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Detection of methicillin and mupirocin resistance in Staphylococcus aureus isolates using conventional and molecular methods: a descriptive study from a burns unit with high prevalence of MRSA
  1. P U Krishnan,
  2. K Miles,
  3. N Shetty
  1. Department of Clinical Microbiology, University College London Hospitals and PHLS Collaborating Centre, Grafton Way, III Floor, London W1E 6DB, UK
  1. Correspondence to:
 Dr N Shetty, Department of Clinical Microbiology UCLH-PHLS Collaborating Centre, III Floor Out Patient Building, Grafton Way, London WC1E 6DB, UK; nandini.shetty{at}


Aims: To compare conventional phenotypic methods for the detection of methicillin and mupirocin resistance in Staphylococcus aureus in routine laboratory practice with reference to an established molecular method.

Methods: This study was conducted on a selection of 65 isolates of methicillin resistant Staphylococcus aureus (MRSA) from a burns unit in India which is endemic for MRSA. The Kirby–Bauer and modified Stokes disc diffusion tests and the Vitek™ breakpoint minimum inhibitory concentration (MIC) were performed on all isolates using the presence of the mecA gene as the reference standard. Gel based and colorimetric polymerase chain reaction (PCR) assays were evaluated as molecular methods for the diagnosis of MRSA. A commercial latex agglutination test, the Mastalex™, was assessed for the detection of penicillin binding protein 2a (PBP2a), the mecA gene product. Conventional disc diffusion and molecular methods were investigated for the detection of mupirocin resistance.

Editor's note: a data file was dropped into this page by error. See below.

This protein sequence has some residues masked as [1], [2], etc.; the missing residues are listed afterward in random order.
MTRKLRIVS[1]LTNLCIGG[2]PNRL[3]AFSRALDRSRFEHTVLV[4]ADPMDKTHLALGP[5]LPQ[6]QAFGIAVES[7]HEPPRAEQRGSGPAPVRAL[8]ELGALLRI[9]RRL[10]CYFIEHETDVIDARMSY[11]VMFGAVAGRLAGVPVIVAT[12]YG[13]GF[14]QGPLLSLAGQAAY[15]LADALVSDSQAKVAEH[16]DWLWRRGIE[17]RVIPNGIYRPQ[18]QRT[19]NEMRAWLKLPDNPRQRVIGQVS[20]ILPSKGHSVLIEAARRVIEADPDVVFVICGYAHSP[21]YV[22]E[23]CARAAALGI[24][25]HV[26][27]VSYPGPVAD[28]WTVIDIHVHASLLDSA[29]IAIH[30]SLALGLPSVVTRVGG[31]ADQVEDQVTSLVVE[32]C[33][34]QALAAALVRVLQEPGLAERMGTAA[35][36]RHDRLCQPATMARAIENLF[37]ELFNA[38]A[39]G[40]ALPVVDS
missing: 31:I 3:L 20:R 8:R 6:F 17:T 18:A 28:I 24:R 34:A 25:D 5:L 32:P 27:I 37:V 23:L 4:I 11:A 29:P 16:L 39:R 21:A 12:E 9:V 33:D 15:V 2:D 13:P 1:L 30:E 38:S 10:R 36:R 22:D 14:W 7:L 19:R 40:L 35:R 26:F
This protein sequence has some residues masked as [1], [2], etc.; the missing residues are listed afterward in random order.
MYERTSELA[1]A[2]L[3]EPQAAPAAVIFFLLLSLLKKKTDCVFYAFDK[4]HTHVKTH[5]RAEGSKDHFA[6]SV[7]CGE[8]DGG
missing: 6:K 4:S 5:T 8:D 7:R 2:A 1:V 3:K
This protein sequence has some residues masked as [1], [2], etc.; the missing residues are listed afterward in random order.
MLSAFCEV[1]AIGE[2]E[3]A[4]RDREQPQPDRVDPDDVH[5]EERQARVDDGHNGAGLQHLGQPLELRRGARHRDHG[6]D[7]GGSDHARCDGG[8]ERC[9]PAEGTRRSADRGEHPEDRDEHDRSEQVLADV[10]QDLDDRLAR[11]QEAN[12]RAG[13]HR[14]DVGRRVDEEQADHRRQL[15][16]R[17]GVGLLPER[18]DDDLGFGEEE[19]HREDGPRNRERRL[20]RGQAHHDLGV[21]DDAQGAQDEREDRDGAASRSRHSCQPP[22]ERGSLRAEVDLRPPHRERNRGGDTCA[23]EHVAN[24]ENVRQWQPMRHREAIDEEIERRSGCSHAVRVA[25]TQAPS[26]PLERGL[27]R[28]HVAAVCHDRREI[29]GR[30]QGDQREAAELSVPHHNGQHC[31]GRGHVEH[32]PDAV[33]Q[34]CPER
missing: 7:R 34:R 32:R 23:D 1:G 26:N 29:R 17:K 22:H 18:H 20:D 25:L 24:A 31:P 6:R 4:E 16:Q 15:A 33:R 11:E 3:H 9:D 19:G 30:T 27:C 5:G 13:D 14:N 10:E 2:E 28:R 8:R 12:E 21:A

Results: Fifty one of 65 isolates were positive for the mecA gene. All three phenotypic methods showed high sensitivity (> 96.2%), whereas the specificity varied: 50% for Kirby–Bauer, 87.5% for modified Stokes, and 93.3% for Vitek. The colorimetric PCR was less cumbersome than the gel based PCR; there was complete concordance between both systems. The Mastalex™ kit showed good correlation with PCR. One isolate was found to be mupirocin resistant and harboured the mupA gene.

Conclusions: The specificity of routine laboratory tests for MRSA detection was variable. mecA gene detection, the “gold standard” to confirm ambiguous results, is difficult to perform in routine diagnostic laboratories. The Mastalex™ kit for the detection of PBP2a is an alternative that could be used in most laboratories. High level mupirocin resistance can be confirmed with genotypic methods.

  • mecA gene
  • MRSA
  • mupirocin
  • laboratory diagnosis
  • BSAC, British Society for Antimicrobial Chemotherapy
  • ELONA, enzyme linked oligonucleotide assay
  • HRP, horseradish peroxidase
  • MIC, minimum inhibitory concentration
  • MRSA, methicillin resistant Staphylococcus aureus
  • NCCLS, National Committee for Clinical Laboratory Standards
  • PBP2a, penicillin binding protein 2a
  • PCR, polymerase chain reaction
  • SJMCH, St John’s Medical College Hospital
  • UCLH, University College London Hospitals
  • UCLMS, University College London Medical School

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